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Uppsala University does the impossible

Researchers at the Swedish Uppsala University have created something special; a material with record breaking surface area and water absorption abilities. Affectionately christened Upsalite, it’s is a magnesium carbonate material with applications across a host industries from electronics to pharmaceutical as well as novel applications like ice-hockey rink surfaces. Potentially though, it could revolutionise the response to oil and chemical spills and help reduce the health and environmental threats from toxic waste disposal.

The Upsala research has debunked accepted thinking of the last 100 years. In 1908, German researchers claimed that the material could not be made in the same way as other disordered carbonates and subsequent studies in 1926 and 1961 came to the same conclusion. However, an oversight one weekend in the lab has led the team at Sweden’s oldest University to create something extraordinary.

[blockquote size=”full” align=”left” byline=”Johan Goméz de la Torre, Uppsala University”]A Thursday afternoon in 2011, we slightly changed the synthesis parameters of the earlier employed unsuccessful attempts, and by mistake left the material in the reaction chamber over the weekend. Back at work on Monday morning we discovered that a rigid gel had formed and after drying this gel we started to get excited, says [/blockquote]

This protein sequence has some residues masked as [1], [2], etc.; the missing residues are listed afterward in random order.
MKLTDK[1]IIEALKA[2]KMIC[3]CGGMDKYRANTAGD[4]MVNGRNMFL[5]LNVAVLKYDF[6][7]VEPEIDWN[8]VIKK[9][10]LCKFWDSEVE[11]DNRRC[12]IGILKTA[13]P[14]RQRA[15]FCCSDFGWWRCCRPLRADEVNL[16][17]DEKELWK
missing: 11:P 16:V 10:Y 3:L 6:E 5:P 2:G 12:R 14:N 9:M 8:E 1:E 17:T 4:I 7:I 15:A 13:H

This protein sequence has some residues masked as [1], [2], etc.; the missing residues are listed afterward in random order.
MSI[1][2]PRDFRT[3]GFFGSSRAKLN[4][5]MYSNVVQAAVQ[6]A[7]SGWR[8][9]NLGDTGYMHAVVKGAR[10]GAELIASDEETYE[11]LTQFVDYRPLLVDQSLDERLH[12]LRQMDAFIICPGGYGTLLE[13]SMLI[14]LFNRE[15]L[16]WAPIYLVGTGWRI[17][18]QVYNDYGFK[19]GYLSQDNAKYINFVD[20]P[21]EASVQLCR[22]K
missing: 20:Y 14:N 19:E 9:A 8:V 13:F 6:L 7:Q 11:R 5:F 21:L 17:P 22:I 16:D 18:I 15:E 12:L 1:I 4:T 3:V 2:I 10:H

A year of analysis and fine tuning followed with one of the team getting an opportunity to refresh his Russian language skills given some of the technical detail regarding the reaction mechanism was only available in an old Russian PhD thesis.

“After having gone through a number of state of the art materials characterization techniques it became clear that we had indeed synthesized the material that previously had been claimed impossible to make.” said Prof. Maria Strømme, Head of the nanotech and functional materials division. The most striking discovery was, however, not that they had produced a new material but it was instead the striking properties they found that this novel material possessed. It turned out that Upsalite had an incredible surface area of 800 square meters per gram.

The discovery will be marketed and commercialised through the University’s campus company Disruptive Materials,  www.Disruptivematerials.com, that’s a venture between the researchers and the Uppsala University.

External links & references

  1. Uppsala University : Sweden
  2. Plos One : Peer Reviewed Open Access Journal
  3. Campus Company : Disruptive Materials
  4. Upsalite : Wikipedia

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